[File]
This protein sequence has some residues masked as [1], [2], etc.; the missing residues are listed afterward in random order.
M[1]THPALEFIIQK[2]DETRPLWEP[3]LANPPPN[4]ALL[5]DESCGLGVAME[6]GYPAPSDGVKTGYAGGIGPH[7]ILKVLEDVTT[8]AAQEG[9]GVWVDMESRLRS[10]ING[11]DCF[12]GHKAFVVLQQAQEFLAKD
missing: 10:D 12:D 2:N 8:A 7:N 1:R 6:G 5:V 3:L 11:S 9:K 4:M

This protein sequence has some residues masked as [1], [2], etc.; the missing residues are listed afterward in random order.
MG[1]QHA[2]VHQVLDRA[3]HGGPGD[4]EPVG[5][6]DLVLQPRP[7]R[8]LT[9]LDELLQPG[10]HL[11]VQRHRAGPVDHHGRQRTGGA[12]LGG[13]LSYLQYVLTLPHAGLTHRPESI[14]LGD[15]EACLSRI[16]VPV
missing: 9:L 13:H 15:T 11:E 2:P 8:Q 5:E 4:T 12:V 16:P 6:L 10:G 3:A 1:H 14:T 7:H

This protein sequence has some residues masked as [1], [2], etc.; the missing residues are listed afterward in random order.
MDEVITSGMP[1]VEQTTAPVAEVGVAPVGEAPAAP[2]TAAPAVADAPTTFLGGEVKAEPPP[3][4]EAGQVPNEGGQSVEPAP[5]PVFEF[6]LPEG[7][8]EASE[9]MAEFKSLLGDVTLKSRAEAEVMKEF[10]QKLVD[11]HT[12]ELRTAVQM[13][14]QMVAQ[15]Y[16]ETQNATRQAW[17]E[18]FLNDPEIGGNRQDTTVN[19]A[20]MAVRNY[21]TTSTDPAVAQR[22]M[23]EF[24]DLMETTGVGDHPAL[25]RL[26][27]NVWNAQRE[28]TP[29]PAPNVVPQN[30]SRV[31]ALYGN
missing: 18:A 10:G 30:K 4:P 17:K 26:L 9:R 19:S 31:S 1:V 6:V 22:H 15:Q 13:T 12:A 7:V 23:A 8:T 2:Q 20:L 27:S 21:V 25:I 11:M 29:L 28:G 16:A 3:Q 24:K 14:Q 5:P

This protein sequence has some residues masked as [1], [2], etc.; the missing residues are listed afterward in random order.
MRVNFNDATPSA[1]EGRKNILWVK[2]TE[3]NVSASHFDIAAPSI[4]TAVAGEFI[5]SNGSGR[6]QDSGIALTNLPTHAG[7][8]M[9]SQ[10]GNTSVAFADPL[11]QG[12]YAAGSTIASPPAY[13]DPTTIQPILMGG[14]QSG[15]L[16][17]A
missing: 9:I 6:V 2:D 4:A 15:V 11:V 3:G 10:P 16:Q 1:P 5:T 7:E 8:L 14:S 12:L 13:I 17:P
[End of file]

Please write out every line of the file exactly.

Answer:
This protein sequence has some residues masked as [1], [2], etc.; the missing residues are listed afterward in random order.
M[1]THPALEFIIQK[2]DETRPLWEP[3]LANPPPN[4]ALL[5]DESCGLGVAME[6]GYPAPSDGVKTGYAGGIGPH[7]ILKVLEDVTT[8]AAQEG[9]GVWVDMESRLRS[10]ING[11]DCF[12]GHKAFVVLQQAQEFLAKD
missing: 10:D 12:D 2:N 8:A 7:N 1:R 6:G 5:V 3:L 11:S 9:K 4:M

This protein sequence has some residues masked as [1], [2], etc.; the missing residues are listed afterward in random order.
MG[1]QHA[2]VHQVLDRA[3]HGGPGD[4]EPVG[5][6]DLVLQPRP[7]R[8]LT[9]LDELLQPG[10]HL[11]VQRHRAGPVDHHGRQRTGGA[12]LGG[13]LSYLQYVLTLPHAGLTHRPESI[14]LGD[15]EACLSRI[16]VPV
missing: 9:L 13:H 15:T 11:E 2:P 8:Q 5:E 4:T 12:V 16:P 6:L 10:G 3:A 1:H 14:T 7:H

This protein sequence has some residues masked as [1], [2], etc.; the missing residues are listed afterward in random order.
MDEVITSGMP[1]VEQTTAPVAEVGVAPVGEAPAAP[2]TAAPAVADAPTTFLGGEVKAEPPP[3][4]EAGQVPNEGGQSVEPAP[5]PVFEF[6]LPEG[7][8]EASE[9]MAEFKSLLGDVTLKSRAEAEVMKEF[10]QKLVD[11]HT[12]ELRTAVQM[13][14]QMVAQ[15]Y[16]ETQNATRQAW[17]E[18]FLNDPEIGGNRQDTTVN[19]A[20]MAVRNY[21]TTSTDPAVAQR[22]M[23]EF[24]DLMETTGVGDHPAL[25]RL[26][27]NVWNAQRE[28]TP[29]PAPNVVPQN[30]SRV[31]ALYGN
missing: 18:A 10:G 30:K 4:P 17:K 26:L 9:R 19:S 31:S 1:V 6:V 22:H 15:Q 13:T 12:A 7:V 23:A 8:T 2:Q 20:L 27:S 21:V 25:I 11:M 29:L 28:G 16:A 3:Q 24:K 14:Q 5:P

This protein sequence has some residues masked as [1], [2], etc.; the missing residues are listed afterward in random order.
MRVNFNDATPSA[1]EGRKNILWVK[2]TE[3]NVSASHFDIAAPSI[4]TAVAGEFI[5]SNGSGR[6]QDSGIALTNLPTHAG[7][8]M[9]SQ[10]GNTSVAFADPL[11]QG[12]YAAGSTIASPPAY[13]DPTTIQPILMGG[14]QSG[15]L[16][17]A
missing: 9:I 6:V 2:D 4:A 15:V 11:V 3:G 10:P 16:Q 1:P 5:T 7:E 8:L 14:S 12:L 13:I 17:P